Together, the existing data suggest complicated roles for heterotypic CIC structure in various contexts, including virological diseases, cancers, and inflammatory disorders, and the fourth (Figure 1). On top of these is the regulation of cellular immunity by targeting immune cells for internalization into different host cells, which was followed by altered cell fates or behaviors of all the cells, inner and outer, engaged in the CIC structures. Currently, the study on heterotypic CIC structures is still in its infancy with different models being developed. In the short future, much effort may be endeavored on deciphering the key molecules that control the CIC formation and the fates of cells involved, the progress on which may dictate the development of potential therapeutic strategies for different immune-related diseases.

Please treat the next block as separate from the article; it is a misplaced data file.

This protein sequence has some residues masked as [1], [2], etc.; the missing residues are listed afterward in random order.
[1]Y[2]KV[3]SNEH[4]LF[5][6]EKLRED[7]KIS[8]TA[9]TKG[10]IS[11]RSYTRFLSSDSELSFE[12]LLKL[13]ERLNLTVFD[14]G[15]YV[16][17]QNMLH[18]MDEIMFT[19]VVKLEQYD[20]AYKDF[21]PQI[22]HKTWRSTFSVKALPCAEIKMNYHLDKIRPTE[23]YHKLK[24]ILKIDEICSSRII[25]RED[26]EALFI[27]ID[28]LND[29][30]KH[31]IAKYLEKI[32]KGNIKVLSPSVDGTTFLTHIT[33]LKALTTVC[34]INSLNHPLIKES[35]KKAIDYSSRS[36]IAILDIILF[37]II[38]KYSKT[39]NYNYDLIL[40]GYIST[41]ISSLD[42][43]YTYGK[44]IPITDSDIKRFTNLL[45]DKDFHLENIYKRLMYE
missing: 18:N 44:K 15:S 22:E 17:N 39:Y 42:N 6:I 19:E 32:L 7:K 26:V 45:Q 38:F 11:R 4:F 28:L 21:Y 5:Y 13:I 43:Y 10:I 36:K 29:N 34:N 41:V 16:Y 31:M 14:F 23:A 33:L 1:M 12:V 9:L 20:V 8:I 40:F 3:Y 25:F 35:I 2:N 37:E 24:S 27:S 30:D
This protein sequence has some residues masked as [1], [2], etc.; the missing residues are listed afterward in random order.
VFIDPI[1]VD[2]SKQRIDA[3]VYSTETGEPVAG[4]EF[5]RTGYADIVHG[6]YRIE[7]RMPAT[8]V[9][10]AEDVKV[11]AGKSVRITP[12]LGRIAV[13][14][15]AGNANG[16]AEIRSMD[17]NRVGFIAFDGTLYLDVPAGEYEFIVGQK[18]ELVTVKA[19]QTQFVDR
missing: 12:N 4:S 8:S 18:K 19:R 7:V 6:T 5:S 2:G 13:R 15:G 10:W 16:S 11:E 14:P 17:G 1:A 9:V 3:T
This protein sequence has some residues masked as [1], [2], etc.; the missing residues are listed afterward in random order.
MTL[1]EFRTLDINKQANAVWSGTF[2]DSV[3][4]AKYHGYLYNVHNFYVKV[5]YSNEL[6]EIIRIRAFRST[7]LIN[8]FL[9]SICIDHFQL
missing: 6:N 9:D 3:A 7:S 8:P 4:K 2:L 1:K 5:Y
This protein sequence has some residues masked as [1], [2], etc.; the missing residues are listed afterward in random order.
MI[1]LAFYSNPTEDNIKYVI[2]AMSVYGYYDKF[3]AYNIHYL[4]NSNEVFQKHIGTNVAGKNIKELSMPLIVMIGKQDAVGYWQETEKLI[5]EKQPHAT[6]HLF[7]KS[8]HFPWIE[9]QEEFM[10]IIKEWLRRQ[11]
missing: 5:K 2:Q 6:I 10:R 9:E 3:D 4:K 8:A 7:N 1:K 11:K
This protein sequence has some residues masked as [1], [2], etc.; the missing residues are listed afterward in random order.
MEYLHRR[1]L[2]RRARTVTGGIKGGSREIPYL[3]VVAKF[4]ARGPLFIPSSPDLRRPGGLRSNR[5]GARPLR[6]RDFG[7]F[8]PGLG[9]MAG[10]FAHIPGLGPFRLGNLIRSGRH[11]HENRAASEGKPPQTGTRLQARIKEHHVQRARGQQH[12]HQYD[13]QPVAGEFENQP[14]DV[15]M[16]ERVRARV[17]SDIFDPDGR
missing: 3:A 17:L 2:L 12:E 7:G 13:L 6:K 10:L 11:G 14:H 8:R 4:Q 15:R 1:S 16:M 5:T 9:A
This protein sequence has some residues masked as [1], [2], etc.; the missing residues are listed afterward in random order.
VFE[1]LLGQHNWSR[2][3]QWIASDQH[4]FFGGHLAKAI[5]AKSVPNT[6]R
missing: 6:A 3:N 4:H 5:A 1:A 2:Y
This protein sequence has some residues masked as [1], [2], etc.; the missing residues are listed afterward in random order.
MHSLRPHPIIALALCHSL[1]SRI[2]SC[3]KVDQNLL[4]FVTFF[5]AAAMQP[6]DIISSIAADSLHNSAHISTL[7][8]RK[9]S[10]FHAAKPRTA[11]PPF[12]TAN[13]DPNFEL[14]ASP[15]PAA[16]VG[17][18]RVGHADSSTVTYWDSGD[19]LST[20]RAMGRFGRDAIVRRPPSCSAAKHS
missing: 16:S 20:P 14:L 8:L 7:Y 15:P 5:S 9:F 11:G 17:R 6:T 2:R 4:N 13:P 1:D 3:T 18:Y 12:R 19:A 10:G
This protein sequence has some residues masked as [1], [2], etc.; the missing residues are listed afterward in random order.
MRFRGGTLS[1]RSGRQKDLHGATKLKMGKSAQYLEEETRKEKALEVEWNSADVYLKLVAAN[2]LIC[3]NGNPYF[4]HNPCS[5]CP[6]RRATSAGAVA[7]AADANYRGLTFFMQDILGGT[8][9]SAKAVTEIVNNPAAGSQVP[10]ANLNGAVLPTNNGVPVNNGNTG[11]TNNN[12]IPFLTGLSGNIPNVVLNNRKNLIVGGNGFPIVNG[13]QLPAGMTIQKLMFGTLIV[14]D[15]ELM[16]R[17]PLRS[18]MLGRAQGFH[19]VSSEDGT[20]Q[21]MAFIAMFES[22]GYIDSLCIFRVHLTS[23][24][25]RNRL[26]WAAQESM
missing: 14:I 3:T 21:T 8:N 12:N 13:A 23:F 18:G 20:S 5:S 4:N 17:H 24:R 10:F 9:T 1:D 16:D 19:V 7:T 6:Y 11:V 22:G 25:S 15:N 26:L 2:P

Data availability

All data generated during this study are included in this published article.


We thank Dr. Hongyan Huang, Mr. Zubiao Niu and Ms. Zhengrong Zhang for insightful discussion and careful edition of this manuscript. We sincerely apologize for not citing many excellent works and reviews on cell-in-cell study due to the limited space.


This work was supported by the National Natural Science Foundation of China (31970685).

Author contributions

QS and WC conceived and wrote the manuscript. All authors read and approve the submission of the manuscript.

Conflict of interest

The authors declare that they have no conflict of interests.